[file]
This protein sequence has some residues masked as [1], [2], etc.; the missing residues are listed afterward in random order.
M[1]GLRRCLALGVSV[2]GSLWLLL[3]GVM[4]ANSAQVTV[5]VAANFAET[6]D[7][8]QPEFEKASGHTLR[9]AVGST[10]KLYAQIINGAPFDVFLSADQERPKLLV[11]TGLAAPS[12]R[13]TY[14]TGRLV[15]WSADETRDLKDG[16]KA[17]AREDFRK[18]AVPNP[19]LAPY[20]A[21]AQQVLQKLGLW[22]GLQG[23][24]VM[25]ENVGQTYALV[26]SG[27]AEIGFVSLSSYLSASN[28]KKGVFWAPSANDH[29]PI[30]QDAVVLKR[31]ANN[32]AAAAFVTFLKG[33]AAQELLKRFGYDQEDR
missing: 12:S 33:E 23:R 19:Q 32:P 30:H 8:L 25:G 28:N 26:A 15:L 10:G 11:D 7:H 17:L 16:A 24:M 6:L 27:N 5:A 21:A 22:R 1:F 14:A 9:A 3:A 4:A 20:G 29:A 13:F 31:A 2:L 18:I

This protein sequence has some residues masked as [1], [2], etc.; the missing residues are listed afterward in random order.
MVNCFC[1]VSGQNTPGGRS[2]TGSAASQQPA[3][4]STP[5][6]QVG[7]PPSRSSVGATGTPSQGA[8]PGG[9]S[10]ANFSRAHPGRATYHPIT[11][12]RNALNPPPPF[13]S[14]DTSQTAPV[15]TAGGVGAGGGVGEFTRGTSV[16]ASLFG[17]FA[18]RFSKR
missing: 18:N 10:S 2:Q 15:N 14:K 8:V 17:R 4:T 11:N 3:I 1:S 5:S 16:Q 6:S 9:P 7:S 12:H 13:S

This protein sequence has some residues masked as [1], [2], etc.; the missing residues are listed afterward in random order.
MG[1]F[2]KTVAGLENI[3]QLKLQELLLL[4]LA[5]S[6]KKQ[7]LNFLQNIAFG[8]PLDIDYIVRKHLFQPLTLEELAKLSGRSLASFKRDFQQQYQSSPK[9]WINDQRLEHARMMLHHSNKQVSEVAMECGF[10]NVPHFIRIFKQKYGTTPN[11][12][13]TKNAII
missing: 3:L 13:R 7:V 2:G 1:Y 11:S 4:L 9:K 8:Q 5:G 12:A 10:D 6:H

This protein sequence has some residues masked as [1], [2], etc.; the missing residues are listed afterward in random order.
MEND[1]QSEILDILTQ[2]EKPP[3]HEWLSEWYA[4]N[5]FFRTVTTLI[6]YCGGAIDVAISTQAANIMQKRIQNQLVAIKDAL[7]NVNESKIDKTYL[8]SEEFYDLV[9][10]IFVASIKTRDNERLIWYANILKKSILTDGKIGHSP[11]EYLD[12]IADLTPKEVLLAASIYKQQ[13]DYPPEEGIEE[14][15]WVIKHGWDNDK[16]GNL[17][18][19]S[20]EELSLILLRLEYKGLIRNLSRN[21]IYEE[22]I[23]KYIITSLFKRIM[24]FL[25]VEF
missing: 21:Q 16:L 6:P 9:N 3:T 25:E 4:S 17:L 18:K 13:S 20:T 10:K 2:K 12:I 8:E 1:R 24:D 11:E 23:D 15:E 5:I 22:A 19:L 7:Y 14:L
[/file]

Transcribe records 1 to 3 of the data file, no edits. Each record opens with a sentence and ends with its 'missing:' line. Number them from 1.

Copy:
This protein sequence has some residues masked as [1], [2], etc.; the missing residues are listed afterward in random order.
M[1]GLRRCLALGVSV[2]GSLWLLL[3]GVM[4]ANSAQVTV[5]VAANFAET[6]D[7][8]QPEFEKASGHTLR[9]AVGST[10]KLYAQIINGAPFDVFLSADQERPKLLV[11]TGLAAPS[12]R[13]TY[14]TGRLV[15]WSADETRDLKDG[16]KA[17]AREDFRK[18]AVPNP[19]LAPY[20]A[21]AQQVLQKLGLW[22]GLQG[23][24]VM[25]ENVGQTYALV[26]SG[27]AEIGFVSLSSYLSASN[28]KKGVFWAPSANDH[29]PI[30]QDAVVLKR[31]ANN[32]AAAAFVTFLKG[33]AAQELLKRFGYDQEDR
missing: 12:S 33:E 23:R 19:Q 32:P 30:H 8:L 25:G 28:N 26:A 15:L 10:G 11:D 7:H 17:L 16:A 24:M 6:L 27:N 5:A 21:A 22:R 1:F 14:A 9:A 3:A 4:A 20:G 29:A 13:F 31:A 2:L 18:I

This protein sequence has some residues masked as [1], [2], etc.; the missing residues are listed afterward in random order.
MVNCFC[1]VSGQNTPGGRS[2]TGSAASQQPA[3][4]STP[5][6]QVG[7]PPSRSSVGATGTPSQGA[8]PGG[9]S[10]ANFSRAHPGRATYHPIT[11][12]RNALNPPPPF[13]S[14]DTSQTAPV[15]TAGGVGAGGGVGEFTRGTSV[16]ASLFG[17]FA[18]RFSKR
missing: 18:N 10:S 2:Q 15:N 14:K 8:V 17:R 4:T 11:N 3:I 1:S 5:S 16:Q 6:S 9:P 7:S 12:H 13:S

This protein sequence has some residues masked as [1], [2], etc.; the missing residues are listed afterward in random order.
MG[1]F[2]KTVAGLENI[3]QLKLQELLLL[4]LA[5]S[6]KKQ[7]LNFLQNIAFG[8]PLDIDYIVRKHLFQPLTLEELAKLSGRSLASFKRDFQQQYQSSPK[9]WINDQRLEHARMMLHHSNKQVSEVAMECGF[10]NVPHFIRIFKQKYGTTPN[11][12][13]TKNAII
missing: 3:L 13:R 7:V 2:G 1:Y 11:S 4:L 9:K 8:Q 5:G 12:A 10:D 6:H